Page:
“The floor panels are interlocked to one another using the continuity of the stainless steel rails and the laminated aluminium channels set in the floor glass, creating a shear key and resulting in all the independent panels acting as a solid lateral beam. So the interrelationship between the glass panels is critical for lateral, seismic and gravitational loading cases. Clearly, with this level of reliance and the very public location of the structure, redundancy in the panels is a vital design feature and this is always best achieved using laminated glass technology.”
“A transposed strip of water” - Choi
JCDA designer Choon Choi remarked: “The City Council and the Seattle architectural committee liked the idea of a ‘transposed strip of water’ for Council Members to walk across. But everyone immediately also said: “Wow! Great idea! But how will you do it?” It took us three years to figure out how the structural glazing on the floor could act as a safe structural member instead of an infill member in this building in the seismically challenged town of Seattle.
“We are very pleased that the laminated glass sits so well with the steel structural frame. Fully exposed edges were important to us as part of the concept of the ‘transposed strip of water’.
“In addition, the laminated glass balustrade works as a stiffener or truss to the bridge. All the laminated glass in this project is designed to work together as a full structural member of the building.
Aluminium inserts laminated directly into glass floor panels
“Without SentryGlas® Secure™ technology we would have had to cut out a series of small notches in each of the glass floor panels, attach various types of aluminium inserts into these notches with extremely tight tolerances between the steel and glass, and then precisely locate each floor panel over the steel rails underneath, to align dozens of bolted connection points.
“As the number of parts continued to increase, the complexity of the proposed installation method, coupled with the rising uncertainty in the glass fabrication process, threatened to bring the project to a standstill.
“Incorporating SentryGlas® Secure™ proved to be infinitely simpler – and therefore cost efficient - from a fabrication standpoint. Our JCDA design team simplified the design approach by laminating the aluminium inserts directly into the floor panel. This allowed us to eliminate multiple steps in the subsequent installation process. Extensive testing when using Secure™ technology in other major projects we are working on allowed us to overcome any reservations we may have had (for example possible peeling of the lamination due to the curvature of the floor panel under a live load) about how laminated glass incorporating SentryGlas® Secure™ technology would stand the test of time. Specialists from DuPont were incredibly helpful in providing detailed stress calculations and other application data for SentryGlas® and Secure™ technology.”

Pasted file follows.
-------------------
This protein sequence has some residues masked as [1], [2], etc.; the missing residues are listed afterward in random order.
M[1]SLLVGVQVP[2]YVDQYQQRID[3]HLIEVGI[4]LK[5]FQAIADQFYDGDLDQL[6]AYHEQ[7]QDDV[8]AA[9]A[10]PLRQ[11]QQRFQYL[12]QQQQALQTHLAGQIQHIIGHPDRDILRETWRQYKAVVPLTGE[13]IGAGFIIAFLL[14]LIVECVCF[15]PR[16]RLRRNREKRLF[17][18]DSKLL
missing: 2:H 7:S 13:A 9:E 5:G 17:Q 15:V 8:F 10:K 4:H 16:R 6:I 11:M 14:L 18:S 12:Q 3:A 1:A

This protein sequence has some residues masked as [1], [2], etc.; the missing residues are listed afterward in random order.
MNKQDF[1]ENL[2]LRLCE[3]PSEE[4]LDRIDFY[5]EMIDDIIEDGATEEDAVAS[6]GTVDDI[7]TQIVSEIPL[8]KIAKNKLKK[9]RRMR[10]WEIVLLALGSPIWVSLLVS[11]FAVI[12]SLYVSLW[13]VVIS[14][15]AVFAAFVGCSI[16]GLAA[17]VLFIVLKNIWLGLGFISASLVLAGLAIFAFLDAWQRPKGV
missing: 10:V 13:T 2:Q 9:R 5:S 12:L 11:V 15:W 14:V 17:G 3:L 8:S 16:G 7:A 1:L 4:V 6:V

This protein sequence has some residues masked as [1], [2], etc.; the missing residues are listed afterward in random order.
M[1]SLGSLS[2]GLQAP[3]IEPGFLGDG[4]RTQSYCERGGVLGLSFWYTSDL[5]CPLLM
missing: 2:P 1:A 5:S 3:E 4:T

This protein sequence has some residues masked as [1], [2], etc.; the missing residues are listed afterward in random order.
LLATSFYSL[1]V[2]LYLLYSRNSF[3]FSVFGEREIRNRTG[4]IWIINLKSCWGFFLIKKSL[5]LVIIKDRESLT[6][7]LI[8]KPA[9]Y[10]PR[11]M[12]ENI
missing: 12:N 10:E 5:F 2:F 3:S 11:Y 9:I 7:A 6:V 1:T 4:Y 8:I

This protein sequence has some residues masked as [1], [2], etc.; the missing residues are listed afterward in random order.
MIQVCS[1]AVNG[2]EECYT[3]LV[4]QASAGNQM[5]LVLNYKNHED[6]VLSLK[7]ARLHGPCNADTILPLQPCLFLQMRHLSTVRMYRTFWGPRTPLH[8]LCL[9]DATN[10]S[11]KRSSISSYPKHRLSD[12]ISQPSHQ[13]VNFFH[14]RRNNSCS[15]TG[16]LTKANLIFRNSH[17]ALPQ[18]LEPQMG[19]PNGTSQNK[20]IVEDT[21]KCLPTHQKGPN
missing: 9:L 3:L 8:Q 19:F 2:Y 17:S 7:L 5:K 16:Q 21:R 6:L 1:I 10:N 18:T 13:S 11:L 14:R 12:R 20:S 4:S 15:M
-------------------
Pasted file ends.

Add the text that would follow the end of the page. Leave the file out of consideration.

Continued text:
The Blue Glass Passage consists of 12 pieces of 7.5 ft x 5 ft panels of laminated glass that appear to be “floating in the air”, according to Choi. The total thickness of the glass and aluminium bar construction is 2.25 inches and its walking surface has been treated with a textured glass on the top layer to assure that it is skid proof and safe.
Phantasmagoric effect from below
Laminator Wes Depp of Depp Glass, Long Island, New York, said: “It was a challenge to achieve the thickness and colour the designers wanted and of course this was the first time that we had laminated aluminium bars into the glass itself. We used water-jet cutouts to achieve the laminated glass shapes that had been specified, which were each 2.25 inches thick. DuPont™ SentryGlas® Secure™ technology gave the laminated glass construction the stiffness and overall strength it needed. Without this technology, the Blue Glass Passage would not have been possible. The views when you’re underneath the bridge and see people walking across it above are phantasmagoric, giving a mystical blue effect in that you can see the footsteps and shadows of the people through the translucent, cobalt blue glass but nothing more. It’s quite beautiful.”
City Hall: a new landmark for Seattle
Architects BCJ were briefed to design a dignified new symbol of the city and its people; a very prideful, very Northwest civic space. “The city’s never had a City Hall you go to and you are excited about,” said Ken Johnson, project director for the city. “We wanted to change that.”
As BCJ principal Peter Bohlin put it: “Beyond a technologically capable, seismically sound and energy-efficient new home for the city government, our team took on an additional charge: to design a building that is at once welcoming and approachable, but also a memorable downtown landmark.”
Rick Sundberg, an architect and former chairman of the Seattle Design Committee, which reviewed the project, said: “My hope is that the council chamber ensemble, including the Blue Glass Passage, will become more a symbol of our city than the Space Needle and the monorail.” “The big thing we’re going for is sustainability,” added Martin Munguia, communications specialist for the city council. “We wanted the building to be something people would be proud of, and glad to be going to.”
Blue Glass Passage, Seattle City Hall - Credits: